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Advances in Dental Implants

Although modern dental implants have only been around for a few decades, the idea of implants dates back to ancient times. According to the American Academy of Implant Dentistry, the earliest evidence of implant dentistry dates back to about 600 AD. The remains of a Mayan woman reveal pieces of shell hammered into her jaw.

The ancient Mayans were onto something. Dental implants are the only type of tooth restoration or replacement that helps you keep your jawbone and that encourages bone growth. Since ancient times, there have been many advances in dental implants, making them one of the most reliable, comfortable, and permanent solutions to missing teeth.

Take a look at how dental implants have evolved and changed in recent years, then talk to a dental professional to see if they’re the right option for you.

New Materials

Fortunately, dentists no longer cram pieces of shell into their patient’s jawbones when they’re placing implants. The material most commonly used as an implant post is titanium. Titanium posts are able to bond with the material in the jawbone, forming a permanent substitute for the missing tooth root.

Starting in the late 1980s, a new material became available for implant posts. Zirconium dioxide, aka zirconia, is able to integrate with the jawbone tissue as well as titanium and is less likely to develop plaque, according to a study in Periondotology 2000. It can also be an ideal option for people with allergies to titanium or titanium alloys.

Although titanium remains the “gold standard” implant material, zirconia can be an appropriate alternative for the right patient.

Improved Imaging

Another advancement in dental implants has to do with the imaging used to capture the inside of the mouth. Today’s imaging options and tools, such as CBCT cone beam computed tomography, intraoral cameras and digital X-rays, provide better images than older methods, which can help to improve the placement and positioning of the implants. Tools like the intraoral camera also allow you to see what’s going on inside your mouth, letting you to become an active participant in your treatment.

The Rise of 3D Printing

A 3D printer can turn a digital file into a tangible physical object in very little time. The printers typically use less material than other manufacturing methods and tend to produce more exact objects than other methods.

3D printing has come to dental implants and some practices are using in-office printers to produce dental crowns more quickly and accurately than an outside lab. The use of 3D printing to produce the implant post itself, often a replica of a person’s natural tooth, is still in the early stages. A study published in Maxillofacial Plastic and Reconstructive Surgery suggests that 3D printing of the entire implant is possible and shows promise, but that further research and study is still needed.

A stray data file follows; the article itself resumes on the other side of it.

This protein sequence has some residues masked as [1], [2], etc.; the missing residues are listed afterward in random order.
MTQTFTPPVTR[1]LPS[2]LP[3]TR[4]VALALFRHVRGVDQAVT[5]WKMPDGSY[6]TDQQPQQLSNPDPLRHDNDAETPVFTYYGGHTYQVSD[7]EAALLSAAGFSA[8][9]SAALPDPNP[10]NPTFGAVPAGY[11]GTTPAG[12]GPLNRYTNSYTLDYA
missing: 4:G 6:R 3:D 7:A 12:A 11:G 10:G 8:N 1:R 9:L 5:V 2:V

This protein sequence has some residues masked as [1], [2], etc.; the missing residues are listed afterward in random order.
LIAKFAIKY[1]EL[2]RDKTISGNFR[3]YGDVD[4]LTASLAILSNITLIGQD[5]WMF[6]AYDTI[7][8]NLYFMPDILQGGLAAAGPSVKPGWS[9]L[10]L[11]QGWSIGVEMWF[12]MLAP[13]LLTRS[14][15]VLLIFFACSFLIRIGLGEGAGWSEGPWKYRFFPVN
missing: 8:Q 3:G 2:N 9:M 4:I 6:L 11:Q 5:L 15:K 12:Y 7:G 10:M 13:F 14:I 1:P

Faster Insertion

Typically, after a dental professional places an implant post in the jawbone, patients need to wait a few months before the final crown is positioned on top. This waiting period gives the post time to integrate into the jawbone.

Implant Size

At one point in time, the assumption was that the bigger the implant, the better. Short implants or implants with a narrow diameter were thought to have considerably higher rates of failure. But short implants can often be a more appropriate choice for certain areas of the jaw.

One review of studies, published in the Journal of Dentistry, found that there wasn’t much of a difference in survival rates of short and traditional-sized implants, with the exception of implants that are less than 8 mm in length. Implants that are less than 8 mm long have the highest risk of failure, but the use of shorter implants can make the process of placing an implant in certain parts of the jaw less complicated.

Dental implants have come a long way and are one of the most preferred tooth replacement options today. Klement Family Dental in St. Petersburg, FL, offer patients dental implants as well as tooth replacement options such as implant retained dentures and bridges. To learn more about your options for replacing a missing tooth, contact our office today to schedule an appointment.

 

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